My kids have been asking me lately, "What does 'diet' mean?" In an attempt to steer clear of the connotation associated with the multi-million dollar weight loss industry, I say something along the lines of, "A diet is what kinds of food you eat. For example, a bear typically has a diet of berries, fish, or other meat." To which they respond, "NO! What does it mean to be on a diet?"
Why the heck are they asking me this? For all my concerns about weight, exercise, and healthy eating, I don't think that I have uttered the phrase "on a diet" since high school. Or college, maybe.
I have tried - with some success - to change my family's eating habits for good. I set my feet squarely in the camp with people who say that there is no such thing as a diet - it has to be a lifestyle change. However, I sometimes still try to get that quick weight loss by following a more stringent diet plan. I usually end up going back to the Fat Resistance Diet, which is founded on a philosophy that I understand and agree with. But the truth is that I really don't like the food. So, why is it that, not only do I have to deny myself the stuff that I love (like Frosties from Wendy's, which I had just last night), and then force myself to eat stuff that I hate?
Here's a snapshot of the Fat Resistance Diet:
Breakfast: Smoked Salmon Frittata, Slim Chai Tea, decaf coffee with skim milk, fresh orange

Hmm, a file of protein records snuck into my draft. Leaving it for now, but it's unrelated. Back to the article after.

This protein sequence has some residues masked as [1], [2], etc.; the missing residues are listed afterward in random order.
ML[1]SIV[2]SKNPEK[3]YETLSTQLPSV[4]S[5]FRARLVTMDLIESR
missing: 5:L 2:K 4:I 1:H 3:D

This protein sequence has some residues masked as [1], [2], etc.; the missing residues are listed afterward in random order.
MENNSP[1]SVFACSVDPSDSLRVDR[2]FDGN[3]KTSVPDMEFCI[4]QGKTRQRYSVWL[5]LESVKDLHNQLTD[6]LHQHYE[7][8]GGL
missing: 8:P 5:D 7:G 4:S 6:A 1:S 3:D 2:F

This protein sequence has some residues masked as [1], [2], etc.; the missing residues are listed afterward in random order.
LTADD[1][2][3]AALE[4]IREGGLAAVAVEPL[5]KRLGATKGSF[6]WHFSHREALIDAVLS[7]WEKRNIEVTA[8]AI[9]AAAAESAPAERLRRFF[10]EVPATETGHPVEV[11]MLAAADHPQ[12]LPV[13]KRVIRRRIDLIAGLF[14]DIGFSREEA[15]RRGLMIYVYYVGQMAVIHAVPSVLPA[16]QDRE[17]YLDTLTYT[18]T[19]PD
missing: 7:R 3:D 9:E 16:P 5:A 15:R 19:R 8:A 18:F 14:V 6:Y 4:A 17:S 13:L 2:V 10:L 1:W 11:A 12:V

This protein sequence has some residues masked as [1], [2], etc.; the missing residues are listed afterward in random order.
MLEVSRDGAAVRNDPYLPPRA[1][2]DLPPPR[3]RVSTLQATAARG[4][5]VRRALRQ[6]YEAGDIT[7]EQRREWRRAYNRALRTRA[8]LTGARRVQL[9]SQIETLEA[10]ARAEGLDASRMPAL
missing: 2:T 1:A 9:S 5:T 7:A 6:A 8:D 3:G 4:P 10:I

Fish for breakfast? Not a chance. Not even when I was living in the Philippines was I forced to eat fish for breakfast!
Slim Chai Tea: This is green tea with cinnamon, cardamom, and cloves.
I hate tea.
I mean, I really despise tea. (Please don't tell my mother-in-law - she's British.) I have politely tried to like it, but to no avail. I am a coffee drinker, through and through. Forcing myself to drink tea is like forcing a hockey player to compete in a figure skating competition. (Yes, I know this was done in the movie "The Cutting Edge", but I'm talking reality here.)
And then, the coup de grace: decaf coffee with skim milk. Might as well substitute the swill from my garbage disposal for as much enjoyment as I'd get from that. It would be like going to my favorite restaurant, ordering Prime Rib, and being served a single McDonald's chicken nugget. Yeah, it's that bad.
But I don't want to be inflexible. I could probably cut my coffee intake a bit, and possibly switch to fat free 1/2 & 1/2. I can eat a frittata for breakfast with lots of veggies. And I've gleaned some great things from the Fat Resistance Diet - even my children like the smoothies made with plain yogurt, blueberries, protein powder and flax seed.
I think it's a matter of adding the foods we like (or at least foods we can tolerate and hopefully learn to love), and finding healthier alternatives to what we already eat. The best part is that my husband is finally on board - it was he who suggested that we have salads every night and vary them throughout the week.
But I will never learn to like tea.